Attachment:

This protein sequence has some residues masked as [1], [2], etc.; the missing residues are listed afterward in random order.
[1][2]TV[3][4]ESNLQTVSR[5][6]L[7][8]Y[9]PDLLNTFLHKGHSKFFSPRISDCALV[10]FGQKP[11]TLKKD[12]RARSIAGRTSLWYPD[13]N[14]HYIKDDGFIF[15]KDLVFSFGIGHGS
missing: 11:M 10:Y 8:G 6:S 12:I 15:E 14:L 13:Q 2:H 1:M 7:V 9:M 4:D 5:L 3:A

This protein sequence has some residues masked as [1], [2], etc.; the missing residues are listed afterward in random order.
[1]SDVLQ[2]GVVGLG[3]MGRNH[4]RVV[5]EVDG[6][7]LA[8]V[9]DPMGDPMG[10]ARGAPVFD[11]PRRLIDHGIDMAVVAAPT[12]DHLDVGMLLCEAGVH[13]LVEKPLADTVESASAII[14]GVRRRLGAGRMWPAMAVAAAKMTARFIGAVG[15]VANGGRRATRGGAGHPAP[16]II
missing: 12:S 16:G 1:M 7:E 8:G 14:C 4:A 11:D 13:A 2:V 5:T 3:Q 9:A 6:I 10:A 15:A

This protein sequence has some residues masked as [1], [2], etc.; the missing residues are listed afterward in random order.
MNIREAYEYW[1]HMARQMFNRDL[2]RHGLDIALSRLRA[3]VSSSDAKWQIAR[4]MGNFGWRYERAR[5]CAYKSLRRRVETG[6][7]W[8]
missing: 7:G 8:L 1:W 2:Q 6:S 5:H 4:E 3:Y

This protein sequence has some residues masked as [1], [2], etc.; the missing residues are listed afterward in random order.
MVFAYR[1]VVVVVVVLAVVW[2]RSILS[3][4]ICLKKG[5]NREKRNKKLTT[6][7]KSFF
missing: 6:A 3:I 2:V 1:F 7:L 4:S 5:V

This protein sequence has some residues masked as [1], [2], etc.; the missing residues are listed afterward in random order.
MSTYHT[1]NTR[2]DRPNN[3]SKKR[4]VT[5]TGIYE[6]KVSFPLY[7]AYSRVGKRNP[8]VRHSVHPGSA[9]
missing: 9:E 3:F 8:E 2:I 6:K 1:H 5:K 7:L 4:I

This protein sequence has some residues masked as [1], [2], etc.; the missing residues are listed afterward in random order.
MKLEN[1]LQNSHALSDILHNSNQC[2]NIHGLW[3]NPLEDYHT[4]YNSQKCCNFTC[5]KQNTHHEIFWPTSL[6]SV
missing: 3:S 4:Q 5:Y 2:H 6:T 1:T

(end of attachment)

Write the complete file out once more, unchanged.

This protein sequence has some residues masked as [1], [2], etc.; the missing residues are listed afterward in random order.
[1][2]TV[3][4]ESNLQTVSR[5][6]L[7][8]Y[9]PDLLNTFLHKGHSKFFSPRISDCALV[10]FGQKP[11]TLKKD[12]RARSIAGRTSLWYPD[13]N[14]HYIKDDGFIF[15]KDLVFSFGIGHGS
missing: 11:M 10:Y 8:G 6:S 12:I 15:E 14:L 13:Q 2:H 1:M 7:V 9:M 4:D 5:L 3:A

This protein sequence has some residues masked as [1], [2], etc.; the missing residues are listed afterward in random order.
[1]SDVLQ[2]GVVGLG[3]MGRNH[4]RVV[5]EVDG[6][7]LA[8]V[9]DPMGDPMG[10]ARGAPVFD[11]PRRLIDHGIDMAVVAAPT[12]DHLDVGMLLCEAGVH[13]LVEKPLADTVESASAII[14]GVRRRLGAGRMWPAMAVAAAKMTARFIGAVG[15]VANGGRRATRGGAGHPAP[16]II
missing: 12:S 16:G 1:M 7:E 8:G 14:C 4:A 11:D 13:A 2:V 5:T 3:Q 9:A 6:I 10:A 15:A

This protein sequence has some residues masked as [1], [2], etc.; the missing residues are listed afterward in random order.
MNIREAYEYW[1]HMARQMFNRDL[2]RHGLDIALSRLRA[3]VSSSDAKWQIAR[4]MGNFGWRYERAR[5]CAYKSLRRRVETG[6][7]W[8]
missing: 7:G 8:L 1:W 2:Q 6:S 5:H 4:E 3:Y

This protein sequence has some residues masked as [1], [2], etc.; the missing residues are listed afterward in random order.
MVFAYR[1]VVVVVVVLAVVW[2]RSILS[3][4]ICLKKG[5]NREKRNKKLTT[6][7]KSFF
missing: 6:A 3:I 2:V 1:F 7:L 4:S 5:V

This protein sequence has some residues masked as [1], [2], etc.; the missing residues are listed afterward in random order.
MSTYHT[1]NTR[2]DRPNN[3]SKKR[4]VT[5]TGIYE[6]KVSFPLY[7]AYSRVGKRNP[8]VRHSVHPGSA[9]
missing: 9:E 3:F 8:E 2:I 6:K 1:H 5:K 7:L 4:I

This protein sequence has some residues masked as [1], [2], etc.; the missing residues are listed afterward in random order.
MKLEN[1]LQNSHALSDILHNSNQC[2]NIHGLW[3]NPLEDYHT[4]YNSQKCCNFTC[5]KQNTHHEIFWPTSL[6]SV
missing: 3:S 4:Q 5:Y 2:H 6:T 1:T